Aaron Rome was suspended four games for his interference hit on Nathan Horton. (Photo by Elsa/Getty Images)
Happy almost-ended NHL season! I’ll be away next Friday, but the mailbag never goes away, so keep sending your inquiries to the usual location.
Adam, Aaron Rome's vicious, unnecessary hit on playoff hero Nathan Horton left me completely disgusted. Has the NHL considered suspending the coach of a player who commits such an egregious act? These incidents have to stop and I wonder if coaches actually faced punishment for the actions of a player, whether it might make a difference.
Jeffrey Adelman, Coral Springs, Fla.
Suspending coaches for their players’ actions definitely has been bandied about hockey circles for years, but never has gained enough traction at the NHL board of governors level, where the power to change rules really lies.
But here’s the thing: if the league levied serious suspensions in the first place - the kind of suspensions that actually made players change their behavior, as opposed to suspensions that qualify as a one- or two-day holiday - we’d never have to consider suspending coaches to begin with.
Now, in regard to the Rome four-game suspension, the league certainly did better than its usual supplementary discipline song and dance. But the real test will come next season, when a top-line star player waylays an opponent with a head shot or when the NHL has the chance to rationalize a non-suspension by saying (like the Alex Burrows bite of Patrice Bergeron) it can’t prove intent on a player’s behalf.
If we revert to those days, it won’t matter whether players, coaches or GMs are suspended, because the league will have proven it doesn’t take over-aggressive behavior seriously enough.
Adam, obviously star players such as Sidney Crosby and Alex Ovechkin dominate play at a young age, but what about everyday NHLers who aren't household names, guys such as Darroll Powe and Andreas Nodl? Did these guys dominate play in their early years and make it obvious they were way above their teammates and opponents or did they have more subtle differences that made them a future NHLer?
Dave Smith, Orlando, Fla.
Good question. The reality is that to make it to the NHL, a player has to dominate at virtually every level prior to the pros and from there, one or two aspects of his game still have to stand out above the rest.
Look at Nodl’s accomplishments: in 2007, he was the WCHA and NCAA rookie of the year after scoring 18 goals and 46 points in 40 games and made the WCHA Second All-Star Team the following season by amassing virtually the same numbers (18 goals and 44 points).
Powe, meanwhile, never was blessed with a ton of goal-scoring ability. But he worked his way through the U.S. collegiate system and eventually became the captain of his team at Princeton in his final year at school.
Make no mistake - NHL teams rarely provide opportunities to players on a whim. If you haven’t established a world-class skill or two in your development years, you’re just not going to get one.
Hey Adam, after the unfortunate moving of the Thrashers, I've become worried about the other team some think should relocate. The Phoenix Coyotes move may be inevitable, but what about the Florida Panthers?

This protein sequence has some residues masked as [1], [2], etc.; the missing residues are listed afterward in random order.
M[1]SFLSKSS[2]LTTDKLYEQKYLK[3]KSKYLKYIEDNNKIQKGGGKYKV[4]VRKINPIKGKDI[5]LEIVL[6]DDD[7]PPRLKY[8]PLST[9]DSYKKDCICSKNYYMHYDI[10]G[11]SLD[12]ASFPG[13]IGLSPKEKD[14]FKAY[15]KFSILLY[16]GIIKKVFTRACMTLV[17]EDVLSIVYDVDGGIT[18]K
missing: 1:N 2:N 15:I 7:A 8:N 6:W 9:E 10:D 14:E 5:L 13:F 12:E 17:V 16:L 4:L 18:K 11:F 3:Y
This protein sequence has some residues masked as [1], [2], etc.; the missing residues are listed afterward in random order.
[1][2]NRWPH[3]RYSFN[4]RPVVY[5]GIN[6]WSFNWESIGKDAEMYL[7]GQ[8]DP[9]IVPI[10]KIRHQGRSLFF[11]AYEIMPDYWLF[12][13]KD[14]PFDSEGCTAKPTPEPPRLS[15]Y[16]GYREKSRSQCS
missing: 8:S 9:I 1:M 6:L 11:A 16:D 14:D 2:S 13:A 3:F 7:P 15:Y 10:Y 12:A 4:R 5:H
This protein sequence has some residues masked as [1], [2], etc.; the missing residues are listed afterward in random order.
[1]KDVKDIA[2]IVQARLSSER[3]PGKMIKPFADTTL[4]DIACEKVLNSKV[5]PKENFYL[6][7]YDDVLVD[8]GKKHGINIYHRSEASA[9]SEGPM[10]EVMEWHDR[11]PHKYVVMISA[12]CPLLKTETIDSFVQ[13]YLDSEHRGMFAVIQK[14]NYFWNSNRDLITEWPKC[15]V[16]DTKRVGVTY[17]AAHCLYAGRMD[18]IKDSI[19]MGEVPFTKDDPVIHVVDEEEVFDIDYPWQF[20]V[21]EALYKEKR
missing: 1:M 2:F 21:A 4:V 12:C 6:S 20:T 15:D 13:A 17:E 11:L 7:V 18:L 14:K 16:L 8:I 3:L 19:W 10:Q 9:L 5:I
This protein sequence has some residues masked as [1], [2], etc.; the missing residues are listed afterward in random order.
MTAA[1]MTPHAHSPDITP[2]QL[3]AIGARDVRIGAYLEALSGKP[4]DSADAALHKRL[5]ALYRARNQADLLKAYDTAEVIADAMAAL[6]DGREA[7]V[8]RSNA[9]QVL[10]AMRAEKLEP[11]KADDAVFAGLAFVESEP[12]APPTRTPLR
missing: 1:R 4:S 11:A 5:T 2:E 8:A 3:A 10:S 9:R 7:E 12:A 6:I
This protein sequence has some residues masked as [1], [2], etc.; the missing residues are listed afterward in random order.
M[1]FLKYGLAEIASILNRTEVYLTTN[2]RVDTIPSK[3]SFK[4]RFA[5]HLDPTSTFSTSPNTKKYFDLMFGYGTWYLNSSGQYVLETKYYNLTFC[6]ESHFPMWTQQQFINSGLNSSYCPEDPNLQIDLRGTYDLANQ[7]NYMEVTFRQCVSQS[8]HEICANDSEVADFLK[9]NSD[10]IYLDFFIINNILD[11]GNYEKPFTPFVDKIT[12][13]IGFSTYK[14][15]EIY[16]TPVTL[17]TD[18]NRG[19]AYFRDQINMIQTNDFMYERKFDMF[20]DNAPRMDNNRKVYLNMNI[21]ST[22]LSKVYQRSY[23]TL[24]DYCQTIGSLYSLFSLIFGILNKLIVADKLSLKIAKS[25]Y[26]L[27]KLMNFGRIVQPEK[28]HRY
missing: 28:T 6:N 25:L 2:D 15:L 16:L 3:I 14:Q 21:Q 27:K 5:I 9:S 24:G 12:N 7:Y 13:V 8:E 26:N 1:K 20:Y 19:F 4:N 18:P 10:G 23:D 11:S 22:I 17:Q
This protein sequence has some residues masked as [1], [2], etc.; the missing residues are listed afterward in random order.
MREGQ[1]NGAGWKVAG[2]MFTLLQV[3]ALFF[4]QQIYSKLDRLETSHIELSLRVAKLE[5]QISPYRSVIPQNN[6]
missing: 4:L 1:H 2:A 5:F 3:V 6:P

If any city has had more disappointment to put up with than Atlanta, it's Sunrise. I honestly think they would have no trouble filling the Bank Atlantic Center if they could ice a good team more than once in a lifetime. What do you think the chances are the Panthers will go the way of the Thrashers? Can management make the team competitive again within the next few seasons?
Matt Ainsworth, Herkimer, N.Y.
The Panthers are mentioned in lists of potential franchise relocations for good reason. They have the same type of perennial mismanagement the Thrashers had; their attendance is routinely pitiful (they were 22nd in the league in average attendance in 2010-11 with 15,685 per game - and remember that’s announced attendance, not actual numbers); and they don’t have the type of marquee players to attract significant media attention and fan interest.
It’s fair to question whether the consumer disinterest in the Panthers and their on-ice futility are linked in a chicken-and-egg-type way; if that’s the case, it’s also fair to wonder which role the customers and team are playing. But as long as the franchise is a big-time money bleeder, people will speculate as to how long ownership is willing to endure it before putting it on the selling block.
I wouldn’t want to give odds on the Panthers relocating, because there are so many moving targets (including other teams being for sale and fluctuating economic conditions) that will affect the chances of it happening. But under GM Dale Tallon and a management group that appears driven to change the organization’s fortunes, there is a chance that, in two or three years, an exciting young group gives South Florida hockey fans something to put their money into.
Whether it’s a great chance - and whether an improved win/loss record would turn around their box office woes - remains to be seen.
Adam Proteau, co-author of the book The Top 60 Since 1967, is writer and columnist for The Hockey News and a regular contributor to THN.com. His blog appears Thursdays and his Ask Adam feature appears Fridays.
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